I am always amazed at the power of seed. One seed that can be carefully nurtured and grow into a full-sized plant. Of course, in nature plants produce hundreds if not thousands of seeds so that at least a few of them will be viable and continue to grow. Seeds face adverse conditions when left to their own devices. Forces like wind, water, animals and people can prevent them from germinating. Sometimes we carry seeds unknowingly to places where conditions are not favourable for growth. In my case, I must have done something right.
Today I am here to tell you the story of the power of seed in my garden. In early March and April I plant up thousands of seeds so I can supply my garden and my customer’s gardens with precious seedlings. It can get pretty hectic in the spring and the greenhouse floor and potting area is a mess of soil and pots as I carefully plant my seeds.
Fast forward to early May and all the plants that have enjoyed their time in the greenhouse have ventured outside to acclimatize for their new homes. I had decided this year to not grow any plants in the greenhouse. Keeping it cool meant running the large noisy fan and it still kept the temperatures hovering around 35C. This would be the one year I didn’t grow anything inside.
Then about the end of May, I opened the door of the greenhouse to grab some hand tools and noticed a bit of green at the base of the potting bench. Upon closer inspection I identified it as a cucamelon plant. I chuckled as I wondered whether to leave it or pull it. My soft side prevailed and I left the plant, thinking it wouldn’t do well without water and probably die, so I left it alone.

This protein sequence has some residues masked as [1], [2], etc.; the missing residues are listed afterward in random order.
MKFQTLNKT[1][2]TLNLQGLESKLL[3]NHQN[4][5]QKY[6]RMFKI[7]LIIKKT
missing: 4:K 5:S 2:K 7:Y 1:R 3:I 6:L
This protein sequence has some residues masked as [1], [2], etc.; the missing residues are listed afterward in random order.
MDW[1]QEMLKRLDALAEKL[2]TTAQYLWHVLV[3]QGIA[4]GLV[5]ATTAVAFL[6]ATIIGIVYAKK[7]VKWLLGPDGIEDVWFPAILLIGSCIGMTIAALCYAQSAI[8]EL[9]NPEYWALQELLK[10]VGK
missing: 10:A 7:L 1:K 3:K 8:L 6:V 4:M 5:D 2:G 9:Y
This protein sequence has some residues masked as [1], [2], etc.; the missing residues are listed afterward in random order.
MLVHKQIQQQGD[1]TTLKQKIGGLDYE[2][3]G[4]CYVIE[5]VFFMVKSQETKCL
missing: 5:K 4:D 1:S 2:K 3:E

May and June were busy as we filled the garden with vegetables and flowers from the plant shelves outside. I paid little attention to the greenhouse and what was happening inside as the hot weather had arrived and going in the greenhouse meant subjecting myself to temperatures over 40C.
In late June I opened the door to see this crazy monster of a plant growing inside the greenhouse. Yes, the tiny cucamelon plant was making its way down to the end of the greenhouse which is twenty feet long. That day as I watered the plants outside I stood with the hose and gave the plant a light spray from the doorway. Not too much as I had a bag of lime sitting next to the plant that I didn’t want to get soaking wet.
I had cucamelons growing outside in the kitchen garden and probably shouldn’t have let the greenhouse plant continue to grow but it was too late by this point. Fortunately I left the cucamelon plant to grow and before I knew it it was sending its tendrils out the vents in the greenhouse roof. I imagined the plant covering the whole inside of the greenhouse and I was right. It happened.
Yesterday I went inside to see that the plant had some whitefly and a bit of mildew starting. It was time to remove the plant but first I had to harvest the fruit. Yes, with our cool spring the bees had soon found the plant and they loved the warmth of the greenhouse. I think that’s why I waited so long to take the plant out. You see the cucuamelons growing outside produced little fruit this year and I figured it was a lack of pollination as many plants seem affected this year. That one plant in the greenhouse was full of fruit and I would have to work around the bees to harvest them.
That one cucamleon seed dropped at the foot of my potting bench produced five pounds of cucamelons, more than I have ever had. The power of growing from seed is amazing and one that everyone should experience even if it’s a fluke of a planting like mine. Sometimes it’s the mistakes we make that give us so much hope and food for thought. So today I am saving seeds from the cucamelons and hope to have lots of seed available for 2018.
To learn how to save cucamelon seeds read here: How to Save Cucamleon Seeds